I definitely hold the encouragement that Dr. Maslanka and Dr. Steele gave me. They were very supportive. When I went up there, I got to hang out with them for two whole days. A couple of months later I went there again to hear the premiere of Maslanka's Symphony No. 8 and everyone still remembered me, and it was so cool! It's nice to have support from people because a lot of folks will see you just writing and writing and writing and will never hear what you do.

Has it always been that easy when you write new music?
AA:
Since I've been a student here I've had three brand new things performed, and people are very nice every time. What I have had my eyes opened to is the fact that musicians can be very willing to offer their criticisms, even if you don't solicit them. They feel like it's their duty or obligation to say if notes should be in the music or not. At the risk of sounding too much like, “Oh, I'm a composer, don't touch me,” I'll just say that unless I ask for a critique it's not really what I'm looking for. I just feel that people should respect the ideas of the composers because if the ideas have made it onto paper and that paper has made it to a musician, a LOT of thought has gone into it. I've got drafts and stacks of drafts and things that were crossed out. It's not like I stick things into music without considering the possibilities or the extremities of the instruments. A lot of thought is given to music.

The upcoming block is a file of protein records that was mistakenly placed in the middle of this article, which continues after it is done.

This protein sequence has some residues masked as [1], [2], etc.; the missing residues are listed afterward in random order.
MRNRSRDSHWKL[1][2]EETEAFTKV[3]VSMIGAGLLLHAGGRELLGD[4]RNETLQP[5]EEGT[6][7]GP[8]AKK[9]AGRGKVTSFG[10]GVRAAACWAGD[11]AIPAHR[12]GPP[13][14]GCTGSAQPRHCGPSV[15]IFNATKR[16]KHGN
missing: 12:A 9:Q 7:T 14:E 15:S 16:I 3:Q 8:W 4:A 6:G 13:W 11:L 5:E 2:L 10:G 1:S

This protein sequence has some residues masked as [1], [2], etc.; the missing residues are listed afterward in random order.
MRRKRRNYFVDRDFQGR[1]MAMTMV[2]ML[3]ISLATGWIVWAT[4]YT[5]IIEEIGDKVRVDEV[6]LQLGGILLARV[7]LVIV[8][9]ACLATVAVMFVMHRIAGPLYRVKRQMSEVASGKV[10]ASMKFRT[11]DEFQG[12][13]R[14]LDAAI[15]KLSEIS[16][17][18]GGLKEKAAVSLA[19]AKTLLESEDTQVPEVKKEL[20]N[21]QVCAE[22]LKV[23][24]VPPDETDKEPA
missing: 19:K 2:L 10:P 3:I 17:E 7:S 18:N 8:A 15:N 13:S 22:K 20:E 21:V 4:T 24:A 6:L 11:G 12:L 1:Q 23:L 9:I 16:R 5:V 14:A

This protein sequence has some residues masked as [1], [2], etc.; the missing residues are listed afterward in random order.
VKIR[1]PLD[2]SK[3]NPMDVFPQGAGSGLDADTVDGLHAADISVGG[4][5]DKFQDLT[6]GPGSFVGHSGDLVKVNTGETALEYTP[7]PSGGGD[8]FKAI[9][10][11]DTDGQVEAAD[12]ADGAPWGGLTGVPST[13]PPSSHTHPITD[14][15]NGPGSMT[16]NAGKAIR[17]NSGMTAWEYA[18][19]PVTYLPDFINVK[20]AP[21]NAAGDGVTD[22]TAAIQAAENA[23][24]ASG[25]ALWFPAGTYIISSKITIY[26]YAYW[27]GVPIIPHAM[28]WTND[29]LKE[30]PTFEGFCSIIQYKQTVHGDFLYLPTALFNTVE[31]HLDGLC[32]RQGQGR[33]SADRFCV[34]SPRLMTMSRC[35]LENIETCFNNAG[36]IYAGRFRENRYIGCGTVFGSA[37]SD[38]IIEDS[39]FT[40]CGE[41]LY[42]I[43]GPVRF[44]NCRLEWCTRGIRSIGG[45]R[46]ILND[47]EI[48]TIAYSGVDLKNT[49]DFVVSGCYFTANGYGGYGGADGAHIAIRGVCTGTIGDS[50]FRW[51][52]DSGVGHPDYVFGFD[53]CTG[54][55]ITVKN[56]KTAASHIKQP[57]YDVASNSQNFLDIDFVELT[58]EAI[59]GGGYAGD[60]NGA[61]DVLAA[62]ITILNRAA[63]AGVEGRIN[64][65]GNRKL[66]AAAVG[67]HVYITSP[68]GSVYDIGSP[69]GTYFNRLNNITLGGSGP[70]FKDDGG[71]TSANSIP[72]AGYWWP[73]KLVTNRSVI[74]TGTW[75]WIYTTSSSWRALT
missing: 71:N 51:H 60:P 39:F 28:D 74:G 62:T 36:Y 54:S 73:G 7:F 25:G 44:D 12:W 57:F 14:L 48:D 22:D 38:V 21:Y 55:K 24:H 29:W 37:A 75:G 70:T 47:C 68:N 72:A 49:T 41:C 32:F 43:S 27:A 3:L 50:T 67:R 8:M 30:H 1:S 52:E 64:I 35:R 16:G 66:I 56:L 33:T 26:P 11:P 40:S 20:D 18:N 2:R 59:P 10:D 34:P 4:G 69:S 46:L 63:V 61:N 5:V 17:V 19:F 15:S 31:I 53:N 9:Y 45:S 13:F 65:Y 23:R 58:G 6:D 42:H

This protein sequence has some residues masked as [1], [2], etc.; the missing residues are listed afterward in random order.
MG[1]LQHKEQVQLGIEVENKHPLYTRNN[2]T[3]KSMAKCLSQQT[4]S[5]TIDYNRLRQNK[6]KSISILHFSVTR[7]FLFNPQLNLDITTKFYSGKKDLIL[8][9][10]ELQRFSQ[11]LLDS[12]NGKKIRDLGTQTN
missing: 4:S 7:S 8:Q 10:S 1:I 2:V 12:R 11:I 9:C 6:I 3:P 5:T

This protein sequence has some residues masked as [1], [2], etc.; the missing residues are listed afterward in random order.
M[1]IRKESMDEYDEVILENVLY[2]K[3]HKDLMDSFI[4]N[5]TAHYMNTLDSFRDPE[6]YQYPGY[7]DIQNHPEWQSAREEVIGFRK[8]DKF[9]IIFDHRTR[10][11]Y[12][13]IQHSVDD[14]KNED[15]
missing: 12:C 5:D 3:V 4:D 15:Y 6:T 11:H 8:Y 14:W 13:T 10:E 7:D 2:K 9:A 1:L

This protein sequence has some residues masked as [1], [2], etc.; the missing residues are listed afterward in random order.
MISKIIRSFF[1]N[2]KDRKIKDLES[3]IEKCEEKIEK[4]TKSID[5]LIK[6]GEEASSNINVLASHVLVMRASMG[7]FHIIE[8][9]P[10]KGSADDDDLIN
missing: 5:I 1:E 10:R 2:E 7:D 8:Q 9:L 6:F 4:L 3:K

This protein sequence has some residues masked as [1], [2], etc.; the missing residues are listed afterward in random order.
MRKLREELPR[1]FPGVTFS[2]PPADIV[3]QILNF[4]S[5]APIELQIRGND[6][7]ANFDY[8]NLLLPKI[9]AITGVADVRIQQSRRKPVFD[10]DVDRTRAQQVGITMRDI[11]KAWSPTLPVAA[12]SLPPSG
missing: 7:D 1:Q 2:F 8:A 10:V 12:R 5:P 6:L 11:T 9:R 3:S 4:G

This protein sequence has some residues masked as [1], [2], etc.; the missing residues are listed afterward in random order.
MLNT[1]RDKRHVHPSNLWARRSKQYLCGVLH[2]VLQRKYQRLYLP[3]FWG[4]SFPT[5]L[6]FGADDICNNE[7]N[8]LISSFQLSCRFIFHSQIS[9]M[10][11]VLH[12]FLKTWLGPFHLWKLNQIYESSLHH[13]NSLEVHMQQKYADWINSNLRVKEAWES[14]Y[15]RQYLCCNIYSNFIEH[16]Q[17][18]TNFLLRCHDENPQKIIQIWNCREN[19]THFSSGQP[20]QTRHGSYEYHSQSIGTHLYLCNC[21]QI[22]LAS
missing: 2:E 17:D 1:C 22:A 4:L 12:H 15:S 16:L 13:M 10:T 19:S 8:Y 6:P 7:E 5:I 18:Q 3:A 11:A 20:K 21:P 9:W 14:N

The difficulty is that since we've gone through so much development in music, people think they can critique anything. Music doesn't have to be super complicated.

Speaking of super complicated music, talk to us about the song you had performed in SMU's Student Composition Recital this spring.
AA: In the summer after my junior year of high school, I woke up humming a melody to myself and it stuck in my head so I wrote it down. I came up with a little chunk that was maybe about 20 measures long and put it on the piano. I left it and forgot about it, and then decided later on to write it for five saxophones and piano. One of my teachers suggested I write it for a saxophone quartet instead of a quintet and for marimba instead of piano since piano is so common. I did a lot of variations on the original melody. 

Have you been commissioned to write any pieces yet?
AA: No, but I did have a piece performed in a collaboration with dancers last year and this year.